U.S. stocks slid Monday as global growth concerns and prospects of a Federal Reserve December rate hike dragged on the equities, fueling market uncertainty and CBOE Volatility Index, or VIX, related exchange traded funds.

On Monday, the iPath S&P 500 VIX Short Term Futures ETN (NYSEArca: VXX) jumped 4.4%, ProShares VIX Short-Term Futures ETF (NYSEArca: VIXY) rose 4.3% and AccuShares Spot CBOE VIX Up Shares (NasdaqGM: VXUP) advanced 6.1%.

Meanwhile, the VIX surged 14.3% to 16.4, breaking back above its 200-day simple moving average, while the S&P 500 was down 1.2% to 2073.8. The VIX tracks the implied volatility of S&P 500 index options, is widely used as a measure of market risk and typically rises as uncertainty spikes or the equities markets tank.

The current tick in volatility is a result of a broad market selloff, with the 10 major S&P sectors in the red. The markets retreated after China, one of the U.S.’s largest trade partners, revealed a decline in exports and imports in October and the Organization for Economic Co-operation and Development cut the emerging country’s 2015 global growth forecast again, reports Abhiram Nandakumar for Reuters.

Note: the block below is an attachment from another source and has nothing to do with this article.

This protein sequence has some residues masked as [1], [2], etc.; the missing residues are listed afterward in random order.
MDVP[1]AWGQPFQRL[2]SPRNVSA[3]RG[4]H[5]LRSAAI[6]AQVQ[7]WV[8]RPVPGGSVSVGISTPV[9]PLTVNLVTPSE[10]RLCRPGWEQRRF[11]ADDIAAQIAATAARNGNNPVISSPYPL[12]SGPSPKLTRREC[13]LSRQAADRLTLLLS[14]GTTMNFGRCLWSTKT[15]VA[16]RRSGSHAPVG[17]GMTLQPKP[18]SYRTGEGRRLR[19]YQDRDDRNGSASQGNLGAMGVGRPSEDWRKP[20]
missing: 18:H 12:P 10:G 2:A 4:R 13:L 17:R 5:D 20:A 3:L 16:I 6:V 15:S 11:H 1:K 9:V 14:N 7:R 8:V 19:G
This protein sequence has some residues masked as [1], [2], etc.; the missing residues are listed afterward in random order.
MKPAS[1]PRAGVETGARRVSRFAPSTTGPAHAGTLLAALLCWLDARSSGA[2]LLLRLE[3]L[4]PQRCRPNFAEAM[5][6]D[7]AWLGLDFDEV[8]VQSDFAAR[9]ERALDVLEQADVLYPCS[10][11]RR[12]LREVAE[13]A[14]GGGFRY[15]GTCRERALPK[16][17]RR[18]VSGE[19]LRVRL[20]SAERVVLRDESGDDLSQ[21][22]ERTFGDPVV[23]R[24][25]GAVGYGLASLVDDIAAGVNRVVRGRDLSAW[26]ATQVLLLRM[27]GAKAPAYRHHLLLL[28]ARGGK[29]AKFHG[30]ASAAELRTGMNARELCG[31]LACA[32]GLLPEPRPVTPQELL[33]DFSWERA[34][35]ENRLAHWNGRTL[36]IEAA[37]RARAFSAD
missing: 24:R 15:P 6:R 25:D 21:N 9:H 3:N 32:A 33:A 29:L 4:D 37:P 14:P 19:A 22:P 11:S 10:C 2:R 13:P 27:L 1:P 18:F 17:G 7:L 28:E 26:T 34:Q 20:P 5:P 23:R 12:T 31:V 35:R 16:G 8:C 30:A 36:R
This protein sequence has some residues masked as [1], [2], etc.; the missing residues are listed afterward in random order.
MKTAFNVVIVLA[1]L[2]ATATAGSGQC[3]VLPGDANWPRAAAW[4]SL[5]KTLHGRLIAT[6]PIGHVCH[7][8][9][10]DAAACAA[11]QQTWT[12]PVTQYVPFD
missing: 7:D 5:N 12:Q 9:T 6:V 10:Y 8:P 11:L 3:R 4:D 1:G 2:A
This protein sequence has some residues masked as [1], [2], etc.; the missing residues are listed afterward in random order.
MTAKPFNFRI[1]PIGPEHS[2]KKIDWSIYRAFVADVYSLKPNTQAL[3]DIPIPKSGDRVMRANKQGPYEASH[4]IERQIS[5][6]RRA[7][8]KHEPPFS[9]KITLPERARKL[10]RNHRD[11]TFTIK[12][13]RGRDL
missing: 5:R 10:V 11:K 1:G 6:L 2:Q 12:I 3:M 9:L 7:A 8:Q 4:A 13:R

While U.S. stock markets have powered through global economic concerns in recent weeks on better-than-expected earnings results and a strengthening domestic economy, the weakness on Monday may be a trigger for traders to engage in some profit taking.

“We’ve had a rally up and I think we’re just about done for now, at least for the next couple of weeks,” Gary Kaltbaum, president of Kaltbaum & Associates, told Reuters. “To me, it’s more that the market is petering out here after rallying.”

Additionally, investors may be turning more cautious after the unexpected strong jobs report, which has bolstered the case for a December rate hike, MarketWatch reports.

“Markets cannot escape the gravitational pull of the Fed, so the stocks are under pressure because of the fact that we may see interest rates rise in December,” Kim Forrest, senior analyst and portfolio manager at Fort Pitt Capital Group, told MarketWatch.

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